If they are too small you will buy larger ones anyway. The way I see it. You got nothing to loose.
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Offline Noel

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Re: drilling out main jets
« Reply #19 on: June 01, 2006, 10:12:06 pm »
If I could find 110 mains for the 500 I might try them just to see if they're an improvement over my "homemade" 110s.

And without meaning to offend anyone -- I say this with a smile -- some of the conversation reminds me of the scientists who mathematically proved that the bumblebee cannot fly.

So you guys keep proving that drilled jets don't work. I'm going to go ride.  :D
'73 CB500

Offline Lumbee

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Re: drilling out main jets
« Reply #20 on: June 02, 2006, 05:51:00 am »
try this for jets for the 500 550's...

http://www.crc2onlinecatalog.com/misc_carb_parts.htm
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Offline crazypj

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Re: drilling out main jets
« Reply #21 on: June 02, 2006, 08:16:02 am »
Heres a scan from 1976 ZEUS Precision handbook. British people can get one from WH Smiths as its still in print ( although the price has changed from 0.65p to about £3.50) Still a lot cheaper than the Machinery Handbook at around $30.00+ for CD version. It has a great deal of other information on threads etc Its a 6"x3"x1/4" thick, so wouldnt cost much to mail around the world.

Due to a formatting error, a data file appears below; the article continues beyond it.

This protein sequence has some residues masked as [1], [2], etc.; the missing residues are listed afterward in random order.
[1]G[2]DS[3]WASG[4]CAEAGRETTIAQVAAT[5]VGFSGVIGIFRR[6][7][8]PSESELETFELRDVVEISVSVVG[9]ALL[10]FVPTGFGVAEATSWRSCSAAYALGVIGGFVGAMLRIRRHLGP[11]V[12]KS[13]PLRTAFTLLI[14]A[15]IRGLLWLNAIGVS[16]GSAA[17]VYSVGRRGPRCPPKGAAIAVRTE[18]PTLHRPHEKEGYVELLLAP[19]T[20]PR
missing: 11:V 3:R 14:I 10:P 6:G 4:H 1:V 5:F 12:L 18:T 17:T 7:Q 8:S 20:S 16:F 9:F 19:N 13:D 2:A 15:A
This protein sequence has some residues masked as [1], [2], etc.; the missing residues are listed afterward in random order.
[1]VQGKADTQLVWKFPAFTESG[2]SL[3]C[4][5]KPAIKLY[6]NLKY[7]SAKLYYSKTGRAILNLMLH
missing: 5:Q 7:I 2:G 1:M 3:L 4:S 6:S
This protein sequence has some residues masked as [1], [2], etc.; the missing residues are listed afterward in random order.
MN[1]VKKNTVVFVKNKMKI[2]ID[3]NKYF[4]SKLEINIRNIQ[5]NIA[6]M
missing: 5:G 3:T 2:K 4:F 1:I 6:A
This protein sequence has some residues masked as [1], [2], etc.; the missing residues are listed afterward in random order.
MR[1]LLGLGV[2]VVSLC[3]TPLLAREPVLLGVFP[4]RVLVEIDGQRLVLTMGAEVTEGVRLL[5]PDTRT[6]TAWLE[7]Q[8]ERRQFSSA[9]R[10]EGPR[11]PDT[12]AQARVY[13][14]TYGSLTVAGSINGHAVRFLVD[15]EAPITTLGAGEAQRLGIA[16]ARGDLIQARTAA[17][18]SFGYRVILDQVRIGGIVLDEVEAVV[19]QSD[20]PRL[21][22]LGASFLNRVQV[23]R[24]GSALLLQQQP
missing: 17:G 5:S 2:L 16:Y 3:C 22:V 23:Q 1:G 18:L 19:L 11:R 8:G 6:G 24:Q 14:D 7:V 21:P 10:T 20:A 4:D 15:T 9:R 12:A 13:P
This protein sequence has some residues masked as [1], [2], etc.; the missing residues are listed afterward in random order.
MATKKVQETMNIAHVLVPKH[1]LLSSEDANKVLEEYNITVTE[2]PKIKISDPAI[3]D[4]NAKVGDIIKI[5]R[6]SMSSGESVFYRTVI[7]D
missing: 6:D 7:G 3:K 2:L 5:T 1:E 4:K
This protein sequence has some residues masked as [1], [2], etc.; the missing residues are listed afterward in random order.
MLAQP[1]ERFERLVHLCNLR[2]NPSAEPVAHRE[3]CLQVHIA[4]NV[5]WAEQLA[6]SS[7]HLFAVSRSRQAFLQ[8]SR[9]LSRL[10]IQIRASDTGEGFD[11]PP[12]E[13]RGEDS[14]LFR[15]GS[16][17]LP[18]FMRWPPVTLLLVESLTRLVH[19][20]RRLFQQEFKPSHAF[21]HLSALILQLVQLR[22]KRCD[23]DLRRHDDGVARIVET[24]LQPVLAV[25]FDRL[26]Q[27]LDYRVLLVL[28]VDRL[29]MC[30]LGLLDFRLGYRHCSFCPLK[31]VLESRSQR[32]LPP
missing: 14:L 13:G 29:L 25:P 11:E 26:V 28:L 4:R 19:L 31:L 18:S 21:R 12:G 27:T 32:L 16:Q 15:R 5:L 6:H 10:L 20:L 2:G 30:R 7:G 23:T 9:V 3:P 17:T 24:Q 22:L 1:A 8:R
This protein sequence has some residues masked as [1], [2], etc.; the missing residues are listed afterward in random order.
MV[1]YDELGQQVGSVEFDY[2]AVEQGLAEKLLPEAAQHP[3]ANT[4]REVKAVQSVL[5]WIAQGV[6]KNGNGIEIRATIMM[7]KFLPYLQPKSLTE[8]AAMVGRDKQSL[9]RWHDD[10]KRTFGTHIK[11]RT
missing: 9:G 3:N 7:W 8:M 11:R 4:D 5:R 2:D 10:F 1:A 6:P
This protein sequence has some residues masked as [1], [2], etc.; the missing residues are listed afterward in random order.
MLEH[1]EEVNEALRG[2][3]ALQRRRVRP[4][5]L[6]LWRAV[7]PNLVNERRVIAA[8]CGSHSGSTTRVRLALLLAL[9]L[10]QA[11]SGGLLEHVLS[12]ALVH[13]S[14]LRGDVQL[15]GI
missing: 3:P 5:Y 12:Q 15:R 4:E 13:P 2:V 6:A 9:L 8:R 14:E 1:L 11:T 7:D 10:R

(I'm beginning to wish I had shares in some of these companies ;D)
PJ
« Last Edit: June 02, 2006, 08:20:39 am by crazypj »
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Offline Noel

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Re: drilling out main jets
« Reply #22 on: June 02, 2006, 06:06:56 pm »
Thanks,"Lumbee". They have exactly what I wanted. I'm going to keep drilling until my plugs look happy and then order a matching set of factory jets. 
« Last Edit: August 13, 2006, 10:05:50 am by Noel »
'73 CB500

Offline mmtsquid

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Re: drilling out main jets
« Reply #23 on: August 06, 2007, 06:07:35 am »
Where can I get the drill kit?
I've scoured home depot and lowes to no avail......
77 CB550K4

Offline Lumbee

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Re: drilling out main jets
« Reply #24 on: August 06, 2007, 06:10:18 am »
...harbor freight has a tiny drill bit set...